Source: Continental Tires

The TerrainContact H/T is the finest all-season light-truck tire on the market for those who don’t regularly venture off-road. This all-season highway tire demonstrates superior rainy weather performance compared to the competition. Its wet handling is superior to its rivals, with excellent limit behavior.

In addition, this tire has great grip and traction on dry roads, handles well, and stops quickly. Surprisingly, unlike other highway all-season tires, the TerrainContact H/T performs admirably on snow-covered terrain. The TerrainContact H/T demonstrates outstanding traction under acceleration and panic braking in snowy conditions.

The TerrainContact H/T gives a well-controlled ride over bumps and silent operation at high speeds despite its great all-around performance. In addition, it has a fantastic treadwear warranty, and its owners are generally pleased with the tread life they’ve experienced.

The TerrainContact H/T, however, does come with its set of flaws. Its off-road performance lags well below the competition, and its handling isn’t as precise or responsive.


  • Numerous cutting-edge mechanisms
  • Suitable for a variety of terrain
  • Good ride comfort
  • Good lateral grip even on wet pavement


  • Pricey
  • Not suitable for deep snow conditions
  • Less than adequate off-road capability

Best All-Season tires for light trucks

Continental CrossContact LX25

Source: Continental Tires

The LX25’s handling on damp terrain is impressive. It offers reliable grip and superior traction. This new and improved tire will meet the needs of most truck owners. The LX25 is safe and recommended for use on public roads while ensuring low road noise. The tire’s sturdy design and high-quality ensure a long service life of upto three years. In snow, the tire does function capably.


  • Superior performance on any surface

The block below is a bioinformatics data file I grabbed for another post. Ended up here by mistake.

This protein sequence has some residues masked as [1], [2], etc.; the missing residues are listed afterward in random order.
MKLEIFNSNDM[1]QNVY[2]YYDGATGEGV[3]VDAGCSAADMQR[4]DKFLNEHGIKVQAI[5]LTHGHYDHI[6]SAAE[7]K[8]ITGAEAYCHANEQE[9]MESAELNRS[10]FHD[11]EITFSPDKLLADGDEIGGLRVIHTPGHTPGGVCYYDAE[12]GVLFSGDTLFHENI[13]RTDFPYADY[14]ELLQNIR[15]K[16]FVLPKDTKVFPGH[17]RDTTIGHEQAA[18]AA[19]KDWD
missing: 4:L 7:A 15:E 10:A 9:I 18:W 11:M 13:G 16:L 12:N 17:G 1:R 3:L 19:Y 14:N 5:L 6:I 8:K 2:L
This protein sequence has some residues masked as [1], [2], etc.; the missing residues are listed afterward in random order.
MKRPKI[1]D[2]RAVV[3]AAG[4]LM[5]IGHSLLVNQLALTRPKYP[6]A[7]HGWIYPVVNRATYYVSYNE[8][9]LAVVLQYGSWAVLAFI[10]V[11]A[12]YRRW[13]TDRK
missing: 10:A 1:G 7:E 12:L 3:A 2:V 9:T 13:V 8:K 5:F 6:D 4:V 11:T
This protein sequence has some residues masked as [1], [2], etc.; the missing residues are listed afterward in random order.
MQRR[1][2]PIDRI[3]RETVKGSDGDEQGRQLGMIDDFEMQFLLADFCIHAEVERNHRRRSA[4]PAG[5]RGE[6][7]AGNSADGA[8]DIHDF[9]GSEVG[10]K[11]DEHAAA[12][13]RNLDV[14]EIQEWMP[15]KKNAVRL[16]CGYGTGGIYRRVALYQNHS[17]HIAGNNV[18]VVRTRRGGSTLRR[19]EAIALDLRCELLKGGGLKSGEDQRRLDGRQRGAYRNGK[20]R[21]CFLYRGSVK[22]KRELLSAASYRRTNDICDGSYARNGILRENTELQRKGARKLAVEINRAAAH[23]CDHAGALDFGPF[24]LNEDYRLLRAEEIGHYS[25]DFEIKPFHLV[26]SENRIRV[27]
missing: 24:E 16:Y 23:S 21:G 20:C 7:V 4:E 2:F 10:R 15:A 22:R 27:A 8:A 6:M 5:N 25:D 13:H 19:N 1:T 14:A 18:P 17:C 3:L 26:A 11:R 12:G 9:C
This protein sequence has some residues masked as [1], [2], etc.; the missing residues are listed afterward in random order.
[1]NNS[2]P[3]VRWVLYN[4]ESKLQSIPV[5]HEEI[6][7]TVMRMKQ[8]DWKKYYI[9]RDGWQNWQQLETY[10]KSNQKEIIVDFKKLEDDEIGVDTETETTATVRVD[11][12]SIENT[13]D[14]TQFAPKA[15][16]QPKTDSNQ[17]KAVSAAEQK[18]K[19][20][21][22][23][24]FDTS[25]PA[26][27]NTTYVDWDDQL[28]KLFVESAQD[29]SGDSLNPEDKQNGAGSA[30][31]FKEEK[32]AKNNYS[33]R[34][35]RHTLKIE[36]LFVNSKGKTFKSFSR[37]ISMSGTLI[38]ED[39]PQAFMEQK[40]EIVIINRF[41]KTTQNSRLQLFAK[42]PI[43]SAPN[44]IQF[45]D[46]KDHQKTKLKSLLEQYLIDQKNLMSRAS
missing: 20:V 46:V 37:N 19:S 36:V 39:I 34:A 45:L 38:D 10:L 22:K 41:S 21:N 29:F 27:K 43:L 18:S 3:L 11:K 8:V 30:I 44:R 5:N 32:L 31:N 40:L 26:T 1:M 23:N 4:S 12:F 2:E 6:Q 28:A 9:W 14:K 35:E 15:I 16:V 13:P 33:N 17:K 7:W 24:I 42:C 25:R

• Rolling effortlessly and lightly
  • Good performance under light snow conditions
  • Competitive Pricing
  • Excellent control and stopping ability


  • Performance deterioration under heavy loads

Best All-Terrain tires for light trucks

Goodyear Wrangler All-Terrain Adventure With Kevlar

Source: Goodyear Tires

As with numerous other off-road tires, the Goodyear Wrangler is a pioneer of the genuine off-road genre. It outperforms several competitor tires in the off-road space on both hard terrain and soft mud terrain. However, the tire’s performance does suffer significantly in extremely muddy conditions, especially in bogs deeper than 5 inches.

The Goodyear Wrangler is one of the longest-lasting tires available. The 2023 model’s durability and off-road prowess are thanks to the premium materials, like Kevlar, with which it is constructed. The tire also excels under steady highway cruising. The tire gives a satisfying ride regardless of the road surface.

There are a number of drawbacks in the Goodyear Wrangler that might potentially shorten a vacation plan. For example, the noise level while driving and the lack of a manufacturer’s guarantee are particularly unsettling aspects. Tire noise is distinctly noticeable whilst driving on highways.